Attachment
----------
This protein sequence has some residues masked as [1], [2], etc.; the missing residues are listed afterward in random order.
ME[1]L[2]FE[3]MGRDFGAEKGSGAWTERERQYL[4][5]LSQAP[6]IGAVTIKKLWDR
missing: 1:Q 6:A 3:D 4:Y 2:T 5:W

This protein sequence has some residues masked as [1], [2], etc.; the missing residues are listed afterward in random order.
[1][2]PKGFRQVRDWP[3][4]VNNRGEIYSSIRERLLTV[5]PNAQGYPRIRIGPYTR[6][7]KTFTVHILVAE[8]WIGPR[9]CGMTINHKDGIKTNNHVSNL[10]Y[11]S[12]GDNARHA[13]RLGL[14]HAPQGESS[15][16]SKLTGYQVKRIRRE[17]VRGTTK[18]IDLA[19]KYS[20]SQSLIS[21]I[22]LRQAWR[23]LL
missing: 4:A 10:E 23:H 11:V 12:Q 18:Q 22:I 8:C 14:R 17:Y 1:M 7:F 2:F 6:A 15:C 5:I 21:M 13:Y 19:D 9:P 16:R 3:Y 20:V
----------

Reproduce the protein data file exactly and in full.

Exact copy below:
This protein sequence has some residues masked as [1], [2], etc.; the missing residues are listed afterward in random order.
ME[1]L[2]FE[3]MGRDFGAEKGSGAWTERERQYL[4][5]LSQAP[6]IGAVTIKKLWDR
missing: 1:Q 6:A 3:D 4:Y 2:T 5:W

This protein sequence has some residues masked as [1], [2], etc.; the missing residues are listed afterward in random order.
[1][2]PKGFRQVRDWP[3][4]VNNRGEIYSSIRERLLTV[5]PNAQGYPRIRIGPYTR[6][7]KTFTVHILVAE[8]WIGPR[9]CGMTINHKDGIKTNNHVSNL[10]Y[11]S[12]GDNARHA[13]RLGL[14]HAPQGESS[15][16]SKLTGYQVKRIRRE[17]VRGTTK[18]IDLA[19]KYS[20]SQSLIS[21]I[22]LRQAWR[23]LL
missing: 4:A 10:E 23:H 11:V 12:Q 18:Q 22:I 8:C 14:R 17:Y 1:M 7:F 2:F 6:A 15:C 5:I 21:M 13:Y 19:D 9:P 16:R 3:Y 20:V